Posted on | May 5, 2010 | 2 Comments
Anyone who doubts that enforcement of copyright law is out of step with fair play and how journalism is gathered should consider that yesterday representatives for the Las Vegas Review-Journal filed suit against the Progressive Leadership Alliance of Nevada.
The case against the liberal advocacy group joins a growing list of complaints by the R-J’s parent company, Stephens Media, and its legal affiliate, Righthaven LLC, which in recent months have filed suit against a number of organizations as disparate as a Killerfrogs.com, a sports booster website of Texas Christian University, the National Organization for the Reform of Marijuana Laws and a realty office based in Henderson, Nevada.
Each suit claims copyright infringement on the grounds that the organizations posted articles by Stephens Media outlets on their websites.
Leaving aside the Killer Frogs, marijuana advocates and the realtor, what makes yesterday’s lawsuit against the Progressive Leadership Alliance of Nevada remarkable is that among the exhibits in the complaint is one for posting a story on its website in which PLAN itself was a subject of the article.
The August 9, 2009 story “Pipeline receives go-ahead” quotes PLAN executive director Bob Fulkerson on a controversial Southern Nevadan water project that aims to tap the groundwater of rural Nevadans to serve Las Vegas. Most of the other subjects quoted were members of PLAN and its affiliate, the Great Basin Water Network.
While it is clear that the dark art of Internet “aggregation” has websites routinely stretching copyright laws, and while it is also clear that, strictly interpreted, it is illegal for a group to post copyrighted materials without permission, it the height of stupidity for a news organization to sue its own source over display of an article in which the defendant figures prominently.
Fulkerson was quoted today in the Las Vegas Sun as saying, “It appears they’re suing groups that don’t agree with their political agenda.”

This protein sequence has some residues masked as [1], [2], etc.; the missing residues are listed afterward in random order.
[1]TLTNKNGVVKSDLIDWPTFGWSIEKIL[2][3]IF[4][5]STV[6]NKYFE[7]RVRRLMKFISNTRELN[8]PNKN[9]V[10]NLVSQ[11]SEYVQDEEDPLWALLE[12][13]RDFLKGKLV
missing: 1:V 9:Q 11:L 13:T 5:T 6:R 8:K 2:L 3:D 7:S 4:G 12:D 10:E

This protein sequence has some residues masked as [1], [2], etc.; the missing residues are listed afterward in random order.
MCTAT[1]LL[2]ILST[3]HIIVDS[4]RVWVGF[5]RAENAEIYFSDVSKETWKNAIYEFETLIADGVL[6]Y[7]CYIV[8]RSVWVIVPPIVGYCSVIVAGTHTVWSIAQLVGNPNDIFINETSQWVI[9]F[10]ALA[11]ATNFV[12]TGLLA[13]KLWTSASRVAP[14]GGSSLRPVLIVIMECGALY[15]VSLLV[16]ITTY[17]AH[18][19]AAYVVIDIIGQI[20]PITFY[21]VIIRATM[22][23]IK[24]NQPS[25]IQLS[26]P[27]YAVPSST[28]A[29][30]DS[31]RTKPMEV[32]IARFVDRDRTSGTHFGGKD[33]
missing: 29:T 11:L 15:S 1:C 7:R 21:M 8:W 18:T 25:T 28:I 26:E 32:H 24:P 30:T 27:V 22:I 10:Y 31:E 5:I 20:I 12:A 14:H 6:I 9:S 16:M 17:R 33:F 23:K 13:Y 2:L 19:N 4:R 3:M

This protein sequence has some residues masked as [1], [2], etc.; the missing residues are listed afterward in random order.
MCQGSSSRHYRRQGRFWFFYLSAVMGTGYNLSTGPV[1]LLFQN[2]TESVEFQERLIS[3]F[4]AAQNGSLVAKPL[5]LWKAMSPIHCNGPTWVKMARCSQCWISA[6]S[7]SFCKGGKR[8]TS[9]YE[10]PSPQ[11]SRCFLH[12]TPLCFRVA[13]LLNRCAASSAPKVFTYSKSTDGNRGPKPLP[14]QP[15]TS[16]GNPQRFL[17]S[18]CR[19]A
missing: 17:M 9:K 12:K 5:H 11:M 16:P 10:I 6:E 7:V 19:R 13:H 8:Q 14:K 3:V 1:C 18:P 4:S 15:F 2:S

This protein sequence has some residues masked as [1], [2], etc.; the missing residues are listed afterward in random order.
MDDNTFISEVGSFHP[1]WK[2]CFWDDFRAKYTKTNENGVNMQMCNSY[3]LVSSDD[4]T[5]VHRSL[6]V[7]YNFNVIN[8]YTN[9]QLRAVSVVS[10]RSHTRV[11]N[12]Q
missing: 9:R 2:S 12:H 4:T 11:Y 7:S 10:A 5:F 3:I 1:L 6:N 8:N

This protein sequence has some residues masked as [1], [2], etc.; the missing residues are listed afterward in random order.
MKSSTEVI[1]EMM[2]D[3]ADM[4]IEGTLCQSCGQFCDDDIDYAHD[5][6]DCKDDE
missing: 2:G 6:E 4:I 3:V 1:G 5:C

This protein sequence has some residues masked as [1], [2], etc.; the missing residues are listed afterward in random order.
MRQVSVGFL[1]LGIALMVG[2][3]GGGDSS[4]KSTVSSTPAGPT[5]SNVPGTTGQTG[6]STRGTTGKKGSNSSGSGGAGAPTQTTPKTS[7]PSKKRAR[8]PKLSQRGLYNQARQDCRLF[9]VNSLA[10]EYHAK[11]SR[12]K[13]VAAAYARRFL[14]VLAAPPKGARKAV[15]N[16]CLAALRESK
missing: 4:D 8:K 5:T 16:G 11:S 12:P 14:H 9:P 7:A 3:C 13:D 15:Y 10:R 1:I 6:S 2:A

That may be true, but that also may just be gravy. To judge by an earlier Sun story, the R-J’s proprietor is suing anyone who might think that what they publish is worthy of display.
UPDATE, 9.21pm: Shortly after posting, a fellow reporter wrote, “I think the political part of this (“suing groups that don’t agree with their agenda”) is unlikely. Righthaven is pretty notorious right now because of this latest round of suits.” He then linked to a Mediapost.com report quoting Sam Bayard, assistant director of the Citizen Media Law Project. “It’s unlikely that there’s any kind of fair use defense for simply posting an entire article, regardless of the motivation or beliefs about the law,” said Bayard.
I’m sure my reporter friend and Bayard are right, but that’s not my point. By all means the R-J and other Stephens Media outlets should call out unpermitted use of their articles. Many cans of Red Bull to the poor sod assigned the task. But to go beyond a civil request to simply remove unapproved reproductions, or submission of an invoice for standard serialization rates proportionate to readership, is to undermine the news-gathering capability of their own reporters.
The PLAN suit offers a perfect example. The R-J’s Henry Brean, author of one of the contested articles, is hands-down the best reporter on the day to day evolution of the Las Vegas pipeline project. For all intents and purposes, he is the project’s chronicler. It also happens that PLAN is the leading advocacy group opposing the pipe. When Brean’s employers act in a way that could arguably bankrupt PLAN, and in a way out of all proportion to a small copyright infraction, they leave Brean to seek comment from a source under siege by his own employer.
That is an impossible position for a reporter. The same applies to marijuana policy. How can a Stephens Media reporter be expected to do his job when his employers are in take-down mode with NORML? Stephens Media and Righthaven might be right on the letter of copyright law, of the ownership of news, but they have proved themselves magnificently clueless about what’s involved in gathering it. By thus hampering their reporters, they don’t devalue what they publish, but render it worthless — all in the name of punishing the likes of non-profits, college football fans and small businesses for the quaint, even admiring crime of posting one or more of their articles on an Internet bulletin board.